The more I lift and the more I learn, the more I move away from the standard, low-frequency splits that are recommended by the majority of coaches and lifters on the interwebz. Instead of doing each of the big lifts once or twice a week and following them up with a boatload of assistance movements, I would rather do more of the big lifts and less of all the other crap. When I get away from doing the basic lifts and start adding in a variety of assistance exercises, I feel like I am forced to juggle too many variables. I would rather direct my efforts towards doing a few things well and know exactly where my gains are coming from instead of doing a bunch of different things and hoping for the fabled "carry-over effect". Sure, assistance exercises have their place in a program. However, I take issue with relying on them to get results. Instead of doing a million different exercises in an effort to build your lifts, focus on the lifts themselves and guarantee your progress. I realize I am taking a hard, black-and-white stance on this issue. In reality, the answer is probably in the grey area. However, I hope that you understand the point I am trying to make. If you don't get it, then read about the following program and try it out. After a solid couple of months doing this program, you will be in the know.
The 3/1/5 High-Frequency Deadlift Program:
Work up to 3 sets of 3 reps (sets across)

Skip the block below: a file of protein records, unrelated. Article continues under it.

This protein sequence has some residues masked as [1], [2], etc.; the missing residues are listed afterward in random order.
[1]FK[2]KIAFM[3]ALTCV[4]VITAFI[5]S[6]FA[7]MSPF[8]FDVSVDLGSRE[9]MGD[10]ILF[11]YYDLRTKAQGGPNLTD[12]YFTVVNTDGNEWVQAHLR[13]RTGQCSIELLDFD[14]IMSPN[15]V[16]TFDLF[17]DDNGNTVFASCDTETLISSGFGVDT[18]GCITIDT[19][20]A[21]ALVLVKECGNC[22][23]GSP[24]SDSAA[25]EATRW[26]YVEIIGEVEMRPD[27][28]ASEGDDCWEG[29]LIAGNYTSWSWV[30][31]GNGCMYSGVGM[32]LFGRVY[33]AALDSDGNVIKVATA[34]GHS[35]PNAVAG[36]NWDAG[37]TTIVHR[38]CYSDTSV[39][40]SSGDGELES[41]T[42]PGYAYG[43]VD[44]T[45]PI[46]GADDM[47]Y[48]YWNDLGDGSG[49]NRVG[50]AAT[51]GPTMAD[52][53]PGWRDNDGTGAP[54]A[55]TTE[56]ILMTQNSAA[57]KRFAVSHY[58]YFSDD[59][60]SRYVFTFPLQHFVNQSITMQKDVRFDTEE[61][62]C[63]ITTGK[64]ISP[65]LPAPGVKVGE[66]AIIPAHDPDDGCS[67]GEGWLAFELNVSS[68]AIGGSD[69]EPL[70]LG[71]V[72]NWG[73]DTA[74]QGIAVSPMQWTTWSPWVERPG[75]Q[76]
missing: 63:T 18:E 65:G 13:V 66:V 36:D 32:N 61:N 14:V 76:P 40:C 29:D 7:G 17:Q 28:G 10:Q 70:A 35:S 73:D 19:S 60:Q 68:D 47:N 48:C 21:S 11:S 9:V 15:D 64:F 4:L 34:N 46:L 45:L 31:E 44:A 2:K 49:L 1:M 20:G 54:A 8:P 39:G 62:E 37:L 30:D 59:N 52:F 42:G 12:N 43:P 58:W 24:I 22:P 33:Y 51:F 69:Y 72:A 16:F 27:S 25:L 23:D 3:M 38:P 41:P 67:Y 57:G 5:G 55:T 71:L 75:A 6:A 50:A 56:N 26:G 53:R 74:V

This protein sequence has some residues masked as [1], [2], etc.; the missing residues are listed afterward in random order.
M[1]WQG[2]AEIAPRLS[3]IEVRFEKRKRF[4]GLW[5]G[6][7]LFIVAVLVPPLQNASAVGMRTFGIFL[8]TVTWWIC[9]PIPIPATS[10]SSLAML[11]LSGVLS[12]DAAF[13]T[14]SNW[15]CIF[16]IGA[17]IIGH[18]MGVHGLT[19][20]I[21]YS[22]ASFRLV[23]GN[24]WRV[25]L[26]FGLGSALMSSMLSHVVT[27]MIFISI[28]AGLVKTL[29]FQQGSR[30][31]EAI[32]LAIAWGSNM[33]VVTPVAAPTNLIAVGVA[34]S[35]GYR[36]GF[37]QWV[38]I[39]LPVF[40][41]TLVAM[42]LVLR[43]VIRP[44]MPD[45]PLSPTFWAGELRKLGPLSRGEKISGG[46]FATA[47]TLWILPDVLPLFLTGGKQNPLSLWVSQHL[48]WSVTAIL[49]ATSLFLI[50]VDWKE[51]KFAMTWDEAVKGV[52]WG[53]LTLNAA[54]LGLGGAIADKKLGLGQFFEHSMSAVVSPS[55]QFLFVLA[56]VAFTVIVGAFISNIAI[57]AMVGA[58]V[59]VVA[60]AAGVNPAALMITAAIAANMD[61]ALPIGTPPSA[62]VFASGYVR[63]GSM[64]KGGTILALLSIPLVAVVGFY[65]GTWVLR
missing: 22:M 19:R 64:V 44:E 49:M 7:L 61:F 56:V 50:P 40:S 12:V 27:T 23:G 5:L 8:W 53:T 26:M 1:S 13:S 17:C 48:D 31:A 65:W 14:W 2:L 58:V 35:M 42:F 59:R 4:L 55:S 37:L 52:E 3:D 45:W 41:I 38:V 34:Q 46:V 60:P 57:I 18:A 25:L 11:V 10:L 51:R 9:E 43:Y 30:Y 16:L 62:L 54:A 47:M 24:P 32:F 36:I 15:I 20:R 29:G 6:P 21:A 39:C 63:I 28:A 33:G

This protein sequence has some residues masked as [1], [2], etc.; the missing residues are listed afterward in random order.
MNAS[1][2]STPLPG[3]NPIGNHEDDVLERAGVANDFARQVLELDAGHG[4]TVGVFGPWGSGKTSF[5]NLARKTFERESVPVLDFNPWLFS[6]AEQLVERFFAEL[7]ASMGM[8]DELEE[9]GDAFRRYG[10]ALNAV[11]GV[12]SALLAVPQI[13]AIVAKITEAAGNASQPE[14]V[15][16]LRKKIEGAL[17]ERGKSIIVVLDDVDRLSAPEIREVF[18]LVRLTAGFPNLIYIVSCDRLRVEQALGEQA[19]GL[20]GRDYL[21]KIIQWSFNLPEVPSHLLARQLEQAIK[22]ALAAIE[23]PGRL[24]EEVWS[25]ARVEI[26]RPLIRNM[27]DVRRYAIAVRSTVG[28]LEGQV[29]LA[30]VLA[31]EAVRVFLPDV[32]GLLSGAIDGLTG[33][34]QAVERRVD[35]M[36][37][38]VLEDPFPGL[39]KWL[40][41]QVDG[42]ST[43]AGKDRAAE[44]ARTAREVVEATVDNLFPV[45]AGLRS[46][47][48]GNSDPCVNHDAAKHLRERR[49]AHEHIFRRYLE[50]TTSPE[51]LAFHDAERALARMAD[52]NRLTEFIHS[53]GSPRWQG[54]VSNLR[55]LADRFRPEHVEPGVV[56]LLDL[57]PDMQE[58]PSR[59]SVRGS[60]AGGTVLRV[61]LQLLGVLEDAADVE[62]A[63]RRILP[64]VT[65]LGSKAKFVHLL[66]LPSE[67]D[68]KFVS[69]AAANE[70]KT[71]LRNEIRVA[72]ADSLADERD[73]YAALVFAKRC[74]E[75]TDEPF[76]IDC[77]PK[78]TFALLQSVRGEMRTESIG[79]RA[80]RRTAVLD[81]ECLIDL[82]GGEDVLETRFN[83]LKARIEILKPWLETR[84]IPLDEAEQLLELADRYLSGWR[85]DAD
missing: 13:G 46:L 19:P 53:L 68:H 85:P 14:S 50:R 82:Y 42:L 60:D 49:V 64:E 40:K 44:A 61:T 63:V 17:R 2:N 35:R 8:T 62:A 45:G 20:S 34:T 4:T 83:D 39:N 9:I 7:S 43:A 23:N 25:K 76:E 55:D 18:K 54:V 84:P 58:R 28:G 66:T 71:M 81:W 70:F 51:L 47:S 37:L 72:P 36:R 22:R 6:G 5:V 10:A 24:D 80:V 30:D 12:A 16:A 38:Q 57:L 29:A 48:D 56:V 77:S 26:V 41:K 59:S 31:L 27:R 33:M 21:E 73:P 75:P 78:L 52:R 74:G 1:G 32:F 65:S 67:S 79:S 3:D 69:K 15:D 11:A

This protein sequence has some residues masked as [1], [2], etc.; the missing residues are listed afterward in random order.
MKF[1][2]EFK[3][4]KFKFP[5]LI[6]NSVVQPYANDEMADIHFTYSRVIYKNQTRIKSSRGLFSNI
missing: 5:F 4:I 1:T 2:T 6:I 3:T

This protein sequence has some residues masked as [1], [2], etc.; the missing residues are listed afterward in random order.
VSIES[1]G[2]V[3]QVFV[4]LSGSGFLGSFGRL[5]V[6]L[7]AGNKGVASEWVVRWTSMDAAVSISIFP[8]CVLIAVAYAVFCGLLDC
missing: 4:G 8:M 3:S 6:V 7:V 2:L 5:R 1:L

Work up to 5 sets of 1 rep (sets across)
Work up to 1 set of 5 reps
-Start on Monday and use a weight that is fairly easy for 3 sets of 3 reps (~8 RPE). Every Monday, rest as long as you need to rest in between sets in order to complete all 9 reps.
-On Wednesday of the first week, add 5-10 pounds to the weight you used on Monday and lift that weight for 5 easy singles. Focus on nailing your set-up and lifting explosively.
-On Friday of the first week, add 5-10 pounds to the weight you used on Wednesday and work up to one top set of 5 reps with that weight.
-On Monday of the second week, add 5 pounds to the weight you used on Friday and complete 3 sets of 3 reps.
-Continue to add 5 pounds every session. If you start to miss reps on your set of 5 on Fridays, then either, 1) Begin to micro-load with 1.25 pound plates, or 2) Only add 5 pounds on Wednesdays and use that weight for both your Wednesday and Friday sessions.
-"Sets across" means that you will be using the same weight for all of the working sets that you do in that session. So, you work up to the prescribed weight, then you use that same weight for all of the prescribed sets.
-When you are doing your warm-up sets, you don't have to do a bunch of reps. On Fridays, especially, don't wear yourself out doing sets of 5 as you work up to your top set. Do singles, doubles, or triples as you make reasonable jumps up towards your working set(s).
-Do you have to lift on Monday, Wednesday, and Friday? No. However, you should have at least one day of rest between your deadlift sessions when doing this program.